I very much enjoyed Seth Greenland’s I Regret Everything a few years back so have hopes for The Hazards of Good Fortune. Set during the Obama presidency, it’s about a wealthy philanthropist who tries to lead a moral life but finds himself entangled in a prosecution which will have dramatic consequences in terms of race and privilege. ‘At times shocking, but always recognizable, this captivating tale explores the aftermath of unforgivable errors and the unpredictability of the court of public opinion. With a brilliant eye for character, Greenland creates a story that mixes biting humor with uncomfortable truth’ say the publishers.

I’ve never got around to reading Sergio de la Pava’s A Naked Singularity, daunted by its door-Cover imagestopping size, but that hasn’t stopped Lost Empress catching my eye. Nina Gill is taken aback when her brother inherits the football team she’s quietly been keeping afloat. Meanwhile, Nono DeAngeles is setting about an audacious crime having deliberately got himself banged up in Rikers Prison.Without knowing it, or ever having met, Nina and Nuno have already had a profound effect on each other’s lives. As his bid for freedom and her bid for sporting immortality reach crisis point, their stories converge in the countdown to an epic conclusion’ say the publishers which sounds intriguing although it’s another doorstopper.

Cherise Wolas’ The Family Tabor sounds a little more straightforward. Harry Tabor is about to be honoured as Man of the Decade in recognition of his work with the many Jewish refugees he’s helped to settle in America. Years ago, Harry uprooted his own family taking them across the States from Connecticut to the South West. ‘Wolas examines the five members of the Tabor family as they prepare to celebrate Harry. Through each of their points of view, we see family members whose lives are built on lies, both to themselves and to others, and how these all come crashing down during a seventy-two-hour period’ according to the blurb which sounds highly entertaining.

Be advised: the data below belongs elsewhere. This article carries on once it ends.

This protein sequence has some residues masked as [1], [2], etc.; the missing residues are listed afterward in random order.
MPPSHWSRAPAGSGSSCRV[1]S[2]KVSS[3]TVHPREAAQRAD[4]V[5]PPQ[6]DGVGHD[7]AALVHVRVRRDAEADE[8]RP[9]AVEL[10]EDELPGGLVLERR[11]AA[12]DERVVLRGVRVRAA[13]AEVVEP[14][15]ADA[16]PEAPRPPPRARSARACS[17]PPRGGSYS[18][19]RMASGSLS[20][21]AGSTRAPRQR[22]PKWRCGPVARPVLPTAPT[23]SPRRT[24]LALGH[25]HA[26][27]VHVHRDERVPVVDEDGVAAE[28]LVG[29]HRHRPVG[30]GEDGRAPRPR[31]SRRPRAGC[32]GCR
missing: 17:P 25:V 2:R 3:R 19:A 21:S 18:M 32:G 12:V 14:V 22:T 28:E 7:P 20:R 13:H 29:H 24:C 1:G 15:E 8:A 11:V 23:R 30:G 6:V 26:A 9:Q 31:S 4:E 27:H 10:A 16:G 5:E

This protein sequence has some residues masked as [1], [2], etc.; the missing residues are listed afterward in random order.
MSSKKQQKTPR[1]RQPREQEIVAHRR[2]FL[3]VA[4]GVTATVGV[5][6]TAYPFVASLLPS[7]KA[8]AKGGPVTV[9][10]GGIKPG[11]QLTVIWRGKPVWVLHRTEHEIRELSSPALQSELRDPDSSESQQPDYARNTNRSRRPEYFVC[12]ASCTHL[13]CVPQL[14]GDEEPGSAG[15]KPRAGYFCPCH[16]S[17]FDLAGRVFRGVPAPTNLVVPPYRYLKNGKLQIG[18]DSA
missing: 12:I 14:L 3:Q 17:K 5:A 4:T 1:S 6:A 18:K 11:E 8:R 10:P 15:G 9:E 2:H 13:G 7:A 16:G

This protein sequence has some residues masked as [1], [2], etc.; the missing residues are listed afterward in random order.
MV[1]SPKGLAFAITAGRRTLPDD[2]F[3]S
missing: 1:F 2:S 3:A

J M Holmes’ How Are You Going to Save Yourself is about four young men who’ve grown up together but have drifted apart in adulthood as they try to cope with society’s expectations, family pressures and their own self-images. Described as ‘both humorous and heart-breaking’ it’s ‘a timely debut about sex, race, family and friendship’, apparently which sounds good to me.

Cover imageMy last choice for August is from the author of a book I enjoyed very much: Half Blood Blues by Esi Edugyan all about black American jazz musicians in 1940s Europe. Washington Black sounds very different. The eponymous eleven-year-old is chosen as a personal servant to one of the brothers who have taken over a Barbados sugar plantation, a man obsessed with the idea of flying which results in disaster for him. ‘From the blistering cane fields of Barbados to the icy wastes of the Canadian Arctic, from the mud-drowned streets of London to the eerie deserts of Morocco, Washington Black teems with all the strangeness and mystery of life’ according to the blurb. That jacket alone should win a prize.

That’s it for August’s new novels. A click on any that have caught your eye will take you to a more detailed synopsis, and If you’d like to catch up with the first instalment it’s here. Paperbacks shortly…